TOPEKA — Tax revenues flowing into state coffers grew only slightly in July, despite a significant increase in individual income tax rates that Kansas lawmakers approved this year, the Kansas Department of Revenue reported Tuesday.
The July revenue report, the first monthly report in the state’s new fiscal year, showed total taxes flowing into state coffers grew $28.4 million, or roughly 7 percent, compared with the same month a year ago. Most of that, $22.4 million, was directly attributed to individual income taxes.
In June, Kansas lawmakers overrode Gov. Sam Brownback’s veto and passed a tax bill that reverses course on the sweeping income tax cuts he championed in 2012. That legislation is expected to generate $591 million in the current fiscal year through higher individual rates, a return to a three-bracket tax system and repeal of Brownback’s controversial exemption for certain kinds of nonwage business income.
Budget analysts in the Legislature’s nonpartisan Research Department said many private-sector employers did not implement the new, higher withholding rates immediately because software companies used by human resource departments were slow to publish updates with the new tax rates.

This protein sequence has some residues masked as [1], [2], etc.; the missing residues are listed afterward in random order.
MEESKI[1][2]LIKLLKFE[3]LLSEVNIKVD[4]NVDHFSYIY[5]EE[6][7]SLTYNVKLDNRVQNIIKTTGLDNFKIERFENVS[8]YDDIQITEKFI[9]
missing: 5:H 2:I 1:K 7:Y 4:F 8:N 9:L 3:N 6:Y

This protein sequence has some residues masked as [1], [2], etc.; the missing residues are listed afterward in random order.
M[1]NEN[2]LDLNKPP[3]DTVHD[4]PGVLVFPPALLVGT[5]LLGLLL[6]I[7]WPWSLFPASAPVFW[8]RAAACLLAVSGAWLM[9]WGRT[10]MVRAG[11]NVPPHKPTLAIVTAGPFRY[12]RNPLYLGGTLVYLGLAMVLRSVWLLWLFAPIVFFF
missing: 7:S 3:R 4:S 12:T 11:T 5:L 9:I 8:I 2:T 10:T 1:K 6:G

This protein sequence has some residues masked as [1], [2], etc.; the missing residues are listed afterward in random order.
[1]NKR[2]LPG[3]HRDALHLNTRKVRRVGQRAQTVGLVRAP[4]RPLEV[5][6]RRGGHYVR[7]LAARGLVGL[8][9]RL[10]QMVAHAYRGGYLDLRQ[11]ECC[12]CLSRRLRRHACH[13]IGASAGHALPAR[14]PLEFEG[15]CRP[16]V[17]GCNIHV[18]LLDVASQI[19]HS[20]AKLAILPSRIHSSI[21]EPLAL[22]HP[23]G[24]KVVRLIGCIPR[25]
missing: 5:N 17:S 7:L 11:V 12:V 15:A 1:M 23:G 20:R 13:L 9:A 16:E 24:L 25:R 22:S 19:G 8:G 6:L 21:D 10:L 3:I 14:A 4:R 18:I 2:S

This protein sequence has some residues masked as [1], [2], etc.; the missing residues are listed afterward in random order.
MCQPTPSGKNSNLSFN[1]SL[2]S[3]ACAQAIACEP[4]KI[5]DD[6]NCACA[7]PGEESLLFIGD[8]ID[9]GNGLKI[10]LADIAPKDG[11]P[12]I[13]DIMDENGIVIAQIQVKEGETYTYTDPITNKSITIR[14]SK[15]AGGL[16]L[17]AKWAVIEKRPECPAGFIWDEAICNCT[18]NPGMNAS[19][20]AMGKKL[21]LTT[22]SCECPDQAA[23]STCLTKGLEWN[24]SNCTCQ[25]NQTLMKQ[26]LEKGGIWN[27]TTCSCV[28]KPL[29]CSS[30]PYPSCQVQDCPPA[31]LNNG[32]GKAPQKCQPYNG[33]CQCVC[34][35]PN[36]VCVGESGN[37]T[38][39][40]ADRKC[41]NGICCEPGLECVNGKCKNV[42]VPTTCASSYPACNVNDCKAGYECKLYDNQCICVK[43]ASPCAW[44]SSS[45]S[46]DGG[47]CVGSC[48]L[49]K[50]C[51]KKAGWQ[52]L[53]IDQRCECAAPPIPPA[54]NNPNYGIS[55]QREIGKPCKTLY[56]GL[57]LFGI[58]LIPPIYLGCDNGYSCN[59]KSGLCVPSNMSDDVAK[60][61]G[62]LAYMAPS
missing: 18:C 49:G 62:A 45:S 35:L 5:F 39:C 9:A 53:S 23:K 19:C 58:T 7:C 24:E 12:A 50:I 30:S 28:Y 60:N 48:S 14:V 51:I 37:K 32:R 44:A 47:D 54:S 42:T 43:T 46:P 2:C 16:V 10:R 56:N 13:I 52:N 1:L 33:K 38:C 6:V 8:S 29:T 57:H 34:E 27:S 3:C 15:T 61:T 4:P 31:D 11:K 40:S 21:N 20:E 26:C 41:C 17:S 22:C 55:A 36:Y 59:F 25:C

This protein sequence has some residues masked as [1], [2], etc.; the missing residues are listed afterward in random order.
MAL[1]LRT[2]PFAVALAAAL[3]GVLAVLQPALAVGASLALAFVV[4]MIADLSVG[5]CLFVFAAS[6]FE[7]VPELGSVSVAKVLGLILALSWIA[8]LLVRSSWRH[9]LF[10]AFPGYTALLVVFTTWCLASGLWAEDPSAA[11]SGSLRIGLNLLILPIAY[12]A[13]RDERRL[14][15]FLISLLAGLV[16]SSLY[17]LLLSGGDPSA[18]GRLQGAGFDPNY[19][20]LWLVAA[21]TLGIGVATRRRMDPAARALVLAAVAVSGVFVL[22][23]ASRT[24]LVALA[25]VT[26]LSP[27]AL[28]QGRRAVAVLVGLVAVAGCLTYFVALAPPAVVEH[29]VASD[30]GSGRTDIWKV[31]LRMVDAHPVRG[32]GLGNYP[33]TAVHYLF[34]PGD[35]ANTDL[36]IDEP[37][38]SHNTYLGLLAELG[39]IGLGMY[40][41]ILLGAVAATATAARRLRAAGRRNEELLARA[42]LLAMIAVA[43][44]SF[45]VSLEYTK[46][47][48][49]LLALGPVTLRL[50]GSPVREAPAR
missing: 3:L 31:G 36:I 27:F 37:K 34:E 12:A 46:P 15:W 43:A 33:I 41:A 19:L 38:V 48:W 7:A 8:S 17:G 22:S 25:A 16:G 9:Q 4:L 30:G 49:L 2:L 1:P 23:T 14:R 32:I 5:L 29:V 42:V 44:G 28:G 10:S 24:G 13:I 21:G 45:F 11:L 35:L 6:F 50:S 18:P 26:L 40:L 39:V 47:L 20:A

In addition, they said, the bill that lawmakers passed included a provision that says business owners who were put back on the tax rolls will not have to pay interest or penalties if they underpay their quarterly estimated tax payments during tax year 2017.
That means many of those business owners may not pay their taxes until April 15, 2018.
“The new tax law brings so many ramifications that it’s difficult to separate economic trends from the tax increase,” Revenue Secretary Sam Williams said in a news release announcing the July numbers. “We expect to have more understanding in the coming months.”
All told, the state collected $453.5 million in taxes in July, which was $7.6 million, or 1.7 percent, more than forecasters had expected.
That included $203.5 million in retail sales taxes, which was $5.5 million more than expected in July and $8.3 million higher than July 2016. That represents 4.26 percent growth over the year.
Corporate income taxes, at just under $15 million, were less than 1 percent higher than the official estimate for the month but $5.8 million higher than the same month a year ago.